It's that time of year again—when spring arrives, we want to open our windows and doors, air out any stuffy corners, and generally re-organize our homes, our business, and our lives. I thought you might appreciate some insight into just what spring cleaning can mean for you from an astrological perspective. Sabian Symbols & Astrological Analysis by Blain Bovee indicates what it can mean for all of us.
The beginning of spring is the time when the Sun moves into the zodiacal sign of Aries. Spring represents the movement from the end of Pisces into Aries, and this transition, while just like any other small movement forward in the sky, represents a tangible shift from one perspective to another.
The very last degree of Pisces is represented by "The Great Stone Face." The idea here is a stern facial expression, revealing little emotion of any kind. Blain says, "Stone is hard and enduring, suggesting qualities of character that withstand hardship throughout life." He reminds us of the stoic faces of people who are honest and never compromise their principles; who are always willing to help others; who become lost in concentration when they work.
In contrast, the first degree of Aries is represented by this image: "A woman rises out of water, a seal rises and embraces her." This image brings stories of selkies to mind. Selkies are mythical human/seal beings who populate the North Atlantic. They shed their sealskins and come ashore in human form. This shedding of skin, according to Blain, can be likened to birthing, where the child is wrapped tightly in the mother's womb, and emerges to take a first breath and be embraced by the mother.
In the Piscean image, I get a strong feeling of stillness. The stern stone face is unmoving and indeed immovable. The eyes are penetrating, the brow perhaps a bit wrinkled by concern. The Aries image provides a powerful opposite. The woman rises out of the sea! I envision a seal or dolphin or whale leaping out of the water into the air and sky. At the same time I envision being hugged close by a kindred spirit in a way that we all want and need.
The Pisces image is calm and patient, the Aries image is ecstatic and explosive. The juxtaposition of these images tells us what spring is all about. We anticipate the riot of life that emerges from the earth, the trees and the animals around us. When that life bursts into existence, we are continually amazed by the wealth of living possibilities that open before us.
No wonder we want to clean house—to clear space in our lives for the new, the different. How much can we benefit from a bit of mental and emotional housecleaning? We can clear space for new, exciting adventures in our lives by spending time before the Spring Equinox in quiet anticipation. Then when new opportunities come along, we have a place to cradle them, nurture them, and pursue them.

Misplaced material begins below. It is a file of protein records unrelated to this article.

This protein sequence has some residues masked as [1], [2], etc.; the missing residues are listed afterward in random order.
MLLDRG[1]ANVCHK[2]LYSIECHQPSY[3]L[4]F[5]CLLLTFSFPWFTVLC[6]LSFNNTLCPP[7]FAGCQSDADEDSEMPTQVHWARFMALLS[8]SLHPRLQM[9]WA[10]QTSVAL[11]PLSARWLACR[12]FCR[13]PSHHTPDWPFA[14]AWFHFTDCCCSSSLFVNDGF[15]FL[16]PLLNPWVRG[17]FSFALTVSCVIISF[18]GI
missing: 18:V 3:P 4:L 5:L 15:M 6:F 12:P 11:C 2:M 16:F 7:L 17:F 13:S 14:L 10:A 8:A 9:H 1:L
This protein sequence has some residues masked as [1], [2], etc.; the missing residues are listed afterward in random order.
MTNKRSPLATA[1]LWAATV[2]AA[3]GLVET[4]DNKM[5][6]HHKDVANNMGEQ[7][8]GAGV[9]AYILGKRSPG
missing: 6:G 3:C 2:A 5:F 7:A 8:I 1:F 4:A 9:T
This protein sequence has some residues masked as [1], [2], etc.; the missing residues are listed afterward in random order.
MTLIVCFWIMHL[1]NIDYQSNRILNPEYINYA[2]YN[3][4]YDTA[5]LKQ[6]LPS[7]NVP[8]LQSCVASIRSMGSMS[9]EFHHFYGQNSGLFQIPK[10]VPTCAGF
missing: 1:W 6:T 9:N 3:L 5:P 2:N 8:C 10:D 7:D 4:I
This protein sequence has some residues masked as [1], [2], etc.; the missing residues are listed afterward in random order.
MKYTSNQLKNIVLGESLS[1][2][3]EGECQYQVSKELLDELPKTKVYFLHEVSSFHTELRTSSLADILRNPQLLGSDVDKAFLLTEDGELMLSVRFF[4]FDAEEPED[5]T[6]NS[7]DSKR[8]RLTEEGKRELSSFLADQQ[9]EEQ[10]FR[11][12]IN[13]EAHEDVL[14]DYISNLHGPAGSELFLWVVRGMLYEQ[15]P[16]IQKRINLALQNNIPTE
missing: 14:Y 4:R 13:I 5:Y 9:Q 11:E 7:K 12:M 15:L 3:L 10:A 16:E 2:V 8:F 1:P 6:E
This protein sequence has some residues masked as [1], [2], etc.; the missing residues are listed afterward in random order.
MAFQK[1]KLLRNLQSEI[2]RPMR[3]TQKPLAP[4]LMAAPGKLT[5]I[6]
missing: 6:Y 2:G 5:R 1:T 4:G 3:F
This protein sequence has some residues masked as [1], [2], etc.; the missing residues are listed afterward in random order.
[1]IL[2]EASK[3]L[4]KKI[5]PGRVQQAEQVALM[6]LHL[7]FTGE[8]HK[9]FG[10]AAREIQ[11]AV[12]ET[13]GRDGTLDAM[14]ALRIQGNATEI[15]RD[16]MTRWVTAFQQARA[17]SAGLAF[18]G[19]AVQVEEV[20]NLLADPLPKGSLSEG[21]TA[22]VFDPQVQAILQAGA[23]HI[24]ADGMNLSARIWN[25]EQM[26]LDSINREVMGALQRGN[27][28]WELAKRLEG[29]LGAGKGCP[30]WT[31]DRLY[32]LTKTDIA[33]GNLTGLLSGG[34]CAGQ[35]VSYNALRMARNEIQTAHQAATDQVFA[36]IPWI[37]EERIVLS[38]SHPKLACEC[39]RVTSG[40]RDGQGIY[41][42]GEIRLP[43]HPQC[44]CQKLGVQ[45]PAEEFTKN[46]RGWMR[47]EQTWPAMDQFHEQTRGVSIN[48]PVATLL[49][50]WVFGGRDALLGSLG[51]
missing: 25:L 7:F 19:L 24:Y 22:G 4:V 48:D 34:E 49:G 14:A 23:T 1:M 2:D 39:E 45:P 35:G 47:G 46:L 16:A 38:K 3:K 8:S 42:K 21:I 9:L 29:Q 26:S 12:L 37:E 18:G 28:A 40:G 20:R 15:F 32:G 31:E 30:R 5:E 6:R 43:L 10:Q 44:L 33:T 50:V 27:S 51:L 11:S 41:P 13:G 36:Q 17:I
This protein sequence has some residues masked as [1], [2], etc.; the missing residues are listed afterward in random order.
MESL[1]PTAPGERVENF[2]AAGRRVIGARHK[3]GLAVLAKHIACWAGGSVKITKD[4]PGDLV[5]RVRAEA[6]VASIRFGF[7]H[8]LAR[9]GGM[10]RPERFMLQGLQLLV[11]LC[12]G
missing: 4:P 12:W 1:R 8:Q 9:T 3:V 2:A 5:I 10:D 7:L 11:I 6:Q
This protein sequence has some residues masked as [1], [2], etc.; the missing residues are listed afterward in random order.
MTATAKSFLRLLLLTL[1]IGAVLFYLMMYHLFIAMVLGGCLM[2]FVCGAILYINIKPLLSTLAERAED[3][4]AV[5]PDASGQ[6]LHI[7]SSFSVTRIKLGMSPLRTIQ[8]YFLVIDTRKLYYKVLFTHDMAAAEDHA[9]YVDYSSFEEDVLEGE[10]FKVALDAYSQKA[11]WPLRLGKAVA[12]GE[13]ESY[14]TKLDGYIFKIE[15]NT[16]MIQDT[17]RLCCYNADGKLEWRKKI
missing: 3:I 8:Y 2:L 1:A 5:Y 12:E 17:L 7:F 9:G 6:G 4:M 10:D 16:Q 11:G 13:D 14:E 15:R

The Equinox Moon
Need a hint about how to do this mental/emotional housecleaning? Let's look at the Sabian symbol for the Moon to get some ideas. The Moon in the chart is in the sixth degree of Sagittarius, and the symbol for this degree is "A Game of Cricket."
I hardly know anything about playing cricket. I know it is played outdoors, and it involves a ball, some wickets and eleven players on each team. Beyond that, the rules elude me, in much the same way that I don't really understand hockey.
I do know that "to be cricket" is to be fair and sporting. I know that cricket players take the game just as seriously as I take writing. If I write according to the rules, you will understand what I say. If we play by the rules, other people find us relatively easy to work with. If we cheat, other people find us difficult and uncomfortable.
So the Moon in the Equinox chart gives us an indication that we must play by the rules to be successful. All plant and animal life plays by a set of rules for birth, youth, maturity, old age, and death. With some minor exceptions we cannot break these rules without paying serious penalties.
A Third Consideration
I imagine standing at the top of a steep, rocky slope, or even the edge of a cliff. I can see the bottom, but the way down is perilous. I don't want to leap over the edge, or even begin a careful descent, without some serious thought. That description reminds me of the "climb" down into the unconscious layers of mind. We don't know the way, we can barely perceive anything firm to hold onto and we sense the perilous nature of the descent.
I believe we all need to look deep into our hearts and minds to find inspiration for the coming season. We need to find a way to delve into our own less-conscious recesses of mind, face the emotional nature of such an act and emerge like the woman/selkie, into the air and light with new-found strength and wisdom.
Another image is the journey into a maze. Recall the myth of Jason and the Minotaur, in which the hero enters the maze, armed with a sword and a ball of twine. This string will not protect him or her from the Minotaur at the center of the maze, yet it is exactly what is needed to find the way safely back into the light. When you decide to journey into your own mind and heart, you have lifelines that will help you get back to conscious awareness.
I think of mountain climbers descending the face of a cliff, suspended from a rope. They may descend very fast, or they may creep down the mountain, taking care at each stopping point to pause, check their equipment and make sure the rope is still doing its job. We can use dreams, meditation, or psychotherapy to aid us in the investigation of the depths of mind. In other words, we are all equipped to make journeys to discover our own calling. Then we re-emerge, invigorated and ready to grow into the light of springtime again.
A professional astrologer for over twenty-five years, Stephanie Jean Clement, Ph.D., was a board member of the American Federation of Astrologers and a faculty member of Kepler College and NORWAC. Her Ph.D. in Transpersonal ...